Credit: CBS Philly

Officials in Haverford Township in Philadelphia are shutting down a volunteer fire company after finding out that one of its members has ties to a group that some consider extreme or hateful.

The Bon Air Fire Company has been servicing the community since 1918, but now its doors are closed after one of its members had an affiliation with a hate group.

“What we found was not to the liking and to the ideology of Haverford Township,” said Haverford Township Police Chief John Viola.

Viola says an anonymous tip came in about a firefighter’s affiliation with a hate group on Aug. 14. Days later, the Board of Commissioners recommended the member give his resignation despite no criminal activity.

“On Aug. 15 we were notified and then shortly thereafter we were told that the Board of Directors of Bon Air Fire Company refused the resignation,” said Viola.

That refusal lead to an executive session.

“The magistrate’s decision was that we would remove the fire apparatus from the Bon Air Fire Company and shut them down temporarily until this can be resolved,” said Viola.

The group wasn’t confirmed by Viola, but is believed to be The Proud Boys. It’s a group that only admits men and describes itself as “western chauvinists.” Their values include closed borders, anti-political correctness and a regression of women’s rights.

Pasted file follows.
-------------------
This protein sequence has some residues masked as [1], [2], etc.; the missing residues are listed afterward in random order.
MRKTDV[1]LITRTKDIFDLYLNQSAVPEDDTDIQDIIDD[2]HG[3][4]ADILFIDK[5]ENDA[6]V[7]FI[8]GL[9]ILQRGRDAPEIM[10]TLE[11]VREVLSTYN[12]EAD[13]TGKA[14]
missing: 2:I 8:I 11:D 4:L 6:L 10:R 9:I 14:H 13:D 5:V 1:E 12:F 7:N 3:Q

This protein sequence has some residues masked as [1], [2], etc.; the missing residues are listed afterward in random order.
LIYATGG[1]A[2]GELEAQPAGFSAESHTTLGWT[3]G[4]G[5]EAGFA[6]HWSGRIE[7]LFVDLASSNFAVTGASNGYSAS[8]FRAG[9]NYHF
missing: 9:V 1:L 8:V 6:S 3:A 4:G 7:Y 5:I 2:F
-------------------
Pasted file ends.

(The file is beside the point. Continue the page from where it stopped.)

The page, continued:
“He admitted that he was a member,” said Viola. “He attended two session with them. He did some hazing with them and then he said he tried to pull away from them a little bit but he never said he resigned from them.”

Now the entire company’s doors are shut.

“There was a fire here a couple weeks ago. They just had to put it out,” said a local resident.

“It’s sad a 100-year-old fire company is shutting down,” said another resident.

President of the Haverford Township Board of Commissioners Andy Lewis sent out a statement saying, “As individuals and public officials, we have a fiduciary responsibility to the taxpayers to ensure that no tax dollars are used to support an individual or organization that is discriminatory in any way.”

The fire trucks and equipment have been redistributed to four other fire companies that are in the area. Neighbors say they are not concerned about this though because response time in the area for fires are very good. The closest company is only about a half mile away.